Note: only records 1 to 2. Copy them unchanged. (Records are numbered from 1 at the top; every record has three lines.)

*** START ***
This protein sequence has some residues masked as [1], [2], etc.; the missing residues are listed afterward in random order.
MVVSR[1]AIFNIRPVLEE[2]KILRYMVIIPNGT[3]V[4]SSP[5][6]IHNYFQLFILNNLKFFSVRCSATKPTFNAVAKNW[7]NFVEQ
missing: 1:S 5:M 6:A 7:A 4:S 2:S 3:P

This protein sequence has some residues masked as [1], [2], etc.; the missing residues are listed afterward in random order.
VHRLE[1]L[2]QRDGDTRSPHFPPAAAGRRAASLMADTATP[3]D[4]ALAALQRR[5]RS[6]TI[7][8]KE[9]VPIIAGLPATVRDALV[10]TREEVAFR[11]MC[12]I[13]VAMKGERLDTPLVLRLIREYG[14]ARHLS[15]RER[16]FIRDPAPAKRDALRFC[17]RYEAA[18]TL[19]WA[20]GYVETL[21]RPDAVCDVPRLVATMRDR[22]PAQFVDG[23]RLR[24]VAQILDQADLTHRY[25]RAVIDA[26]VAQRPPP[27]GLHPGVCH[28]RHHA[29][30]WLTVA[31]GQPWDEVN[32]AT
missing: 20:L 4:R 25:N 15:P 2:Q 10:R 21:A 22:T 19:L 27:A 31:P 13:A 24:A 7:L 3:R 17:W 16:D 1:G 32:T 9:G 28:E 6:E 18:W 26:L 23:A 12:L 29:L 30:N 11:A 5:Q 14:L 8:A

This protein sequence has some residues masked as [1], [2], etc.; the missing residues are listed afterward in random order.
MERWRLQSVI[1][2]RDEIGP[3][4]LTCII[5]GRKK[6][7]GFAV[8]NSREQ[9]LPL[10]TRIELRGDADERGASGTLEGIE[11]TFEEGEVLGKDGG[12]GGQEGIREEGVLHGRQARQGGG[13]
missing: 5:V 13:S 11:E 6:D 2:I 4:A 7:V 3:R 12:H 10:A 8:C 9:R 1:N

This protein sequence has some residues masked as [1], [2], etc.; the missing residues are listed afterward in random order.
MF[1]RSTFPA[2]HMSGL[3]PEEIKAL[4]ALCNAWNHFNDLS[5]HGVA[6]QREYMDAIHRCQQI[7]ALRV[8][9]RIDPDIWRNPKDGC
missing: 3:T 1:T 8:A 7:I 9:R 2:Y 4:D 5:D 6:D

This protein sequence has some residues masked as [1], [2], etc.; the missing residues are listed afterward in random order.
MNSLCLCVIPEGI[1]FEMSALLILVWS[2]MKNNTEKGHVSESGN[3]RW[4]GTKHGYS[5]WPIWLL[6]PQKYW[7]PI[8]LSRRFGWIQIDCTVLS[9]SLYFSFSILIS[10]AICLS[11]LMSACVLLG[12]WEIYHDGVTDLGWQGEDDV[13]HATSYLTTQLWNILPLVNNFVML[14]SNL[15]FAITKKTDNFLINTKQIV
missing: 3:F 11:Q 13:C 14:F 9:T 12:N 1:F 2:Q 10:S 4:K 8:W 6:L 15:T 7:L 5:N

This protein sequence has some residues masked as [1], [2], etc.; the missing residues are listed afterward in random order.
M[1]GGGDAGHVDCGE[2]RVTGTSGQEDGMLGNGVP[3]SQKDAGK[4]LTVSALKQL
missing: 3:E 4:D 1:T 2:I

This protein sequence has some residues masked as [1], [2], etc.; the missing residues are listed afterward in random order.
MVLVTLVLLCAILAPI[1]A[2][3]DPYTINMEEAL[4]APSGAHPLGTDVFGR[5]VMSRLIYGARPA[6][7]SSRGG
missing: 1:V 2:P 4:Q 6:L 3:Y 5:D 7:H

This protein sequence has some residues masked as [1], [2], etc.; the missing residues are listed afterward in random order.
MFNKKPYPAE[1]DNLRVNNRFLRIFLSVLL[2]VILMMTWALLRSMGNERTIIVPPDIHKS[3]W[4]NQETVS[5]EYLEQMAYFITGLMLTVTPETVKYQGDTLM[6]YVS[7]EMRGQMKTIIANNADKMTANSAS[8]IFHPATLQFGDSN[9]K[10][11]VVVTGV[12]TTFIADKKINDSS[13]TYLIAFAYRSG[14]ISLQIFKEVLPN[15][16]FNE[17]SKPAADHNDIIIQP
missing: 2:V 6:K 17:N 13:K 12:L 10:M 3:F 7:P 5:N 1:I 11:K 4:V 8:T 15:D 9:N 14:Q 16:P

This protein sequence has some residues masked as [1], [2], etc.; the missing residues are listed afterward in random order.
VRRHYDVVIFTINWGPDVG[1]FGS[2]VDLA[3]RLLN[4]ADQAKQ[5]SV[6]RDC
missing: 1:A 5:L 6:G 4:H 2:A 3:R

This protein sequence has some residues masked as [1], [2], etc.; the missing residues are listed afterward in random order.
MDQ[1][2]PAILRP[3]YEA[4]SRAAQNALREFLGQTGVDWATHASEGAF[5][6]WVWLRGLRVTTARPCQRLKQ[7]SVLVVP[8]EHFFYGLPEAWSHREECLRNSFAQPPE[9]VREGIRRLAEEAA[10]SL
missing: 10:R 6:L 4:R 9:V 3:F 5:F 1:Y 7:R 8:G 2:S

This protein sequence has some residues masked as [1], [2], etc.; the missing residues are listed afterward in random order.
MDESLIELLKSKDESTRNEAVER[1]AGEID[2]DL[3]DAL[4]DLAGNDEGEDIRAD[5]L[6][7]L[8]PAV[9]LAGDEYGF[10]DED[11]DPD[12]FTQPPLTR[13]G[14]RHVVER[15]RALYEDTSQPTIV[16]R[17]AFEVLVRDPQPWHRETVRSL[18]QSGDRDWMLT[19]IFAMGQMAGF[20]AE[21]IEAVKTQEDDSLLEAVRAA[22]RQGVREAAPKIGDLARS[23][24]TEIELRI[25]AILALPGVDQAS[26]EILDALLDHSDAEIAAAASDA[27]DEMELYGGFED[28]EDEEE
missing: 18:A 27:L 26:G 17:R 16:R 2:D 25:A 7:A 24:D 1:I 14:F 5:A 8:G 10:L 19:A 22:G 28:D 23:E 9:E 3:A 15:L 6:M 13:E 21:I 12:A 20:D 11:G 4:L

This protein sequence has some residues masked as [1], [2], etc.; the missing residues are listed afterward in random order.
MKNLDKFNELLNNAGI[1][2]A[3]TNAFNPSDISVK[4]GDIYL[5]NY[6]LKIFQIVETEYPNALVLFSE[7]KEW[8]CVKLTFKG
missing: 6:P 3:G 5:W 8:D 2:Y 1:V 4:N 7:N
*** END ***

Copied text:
This protein sequence has some residues masked as [1], [2], etc.; the missing residues are listed afterward in random order.
MVVSR[1]AIFNIRPVLEE[2]KILRYMVIIPNGT[3]V[4]SSP[5][6]IHNYFQLFILNNLKFFSVRCSATKPTFNAVAKNW[7]NFVEQ
missing: 1:S 5:M 6:A 7:A 4:S 2:S 3:P

This protein sequence has some residues masked as [1], [2], etc.; the missing residues are listed afterward in random order.
VHRLE[1]L[2]QRDGDTRSPHFPPAAAGRRAASLMADTATP[3]D[4]ALAALQRR[5]RS[6]TI[7][8]KE[9]VPIIAGLPATVRDALV[10]TREEVAFR[11]MC[12]I[13]VAMKGERLDTPLVLRLIREYG[14]ARHLS[15]RER[16]FIRDPAPAKRDALRFC[17]RYEAA[18]TL[19]WA[20]GYVETL[21]RPDAVCDVPRLVATMRDR[22]PAQFVDG[23]RLR[24]VAQILDQADLTHRY[25]RAVIDA[26]VAQRPPP[27]GLHPGVCH[28]RHHA[29][30]WLTVA[31]GQPWDEVN[32]AT
missing: 20:L 4:R 25:N 15:P 2:Q 10:R 21:A 22:T 19:L 27:A 31:P 13:A 24:A 7:L 3:R 17:W 16:D 1:G 32:T 9:G 28:E 6:E 18:W 26:L 23:A 12:L 29:L 30:N 11:A 5:Q 14:L 8:A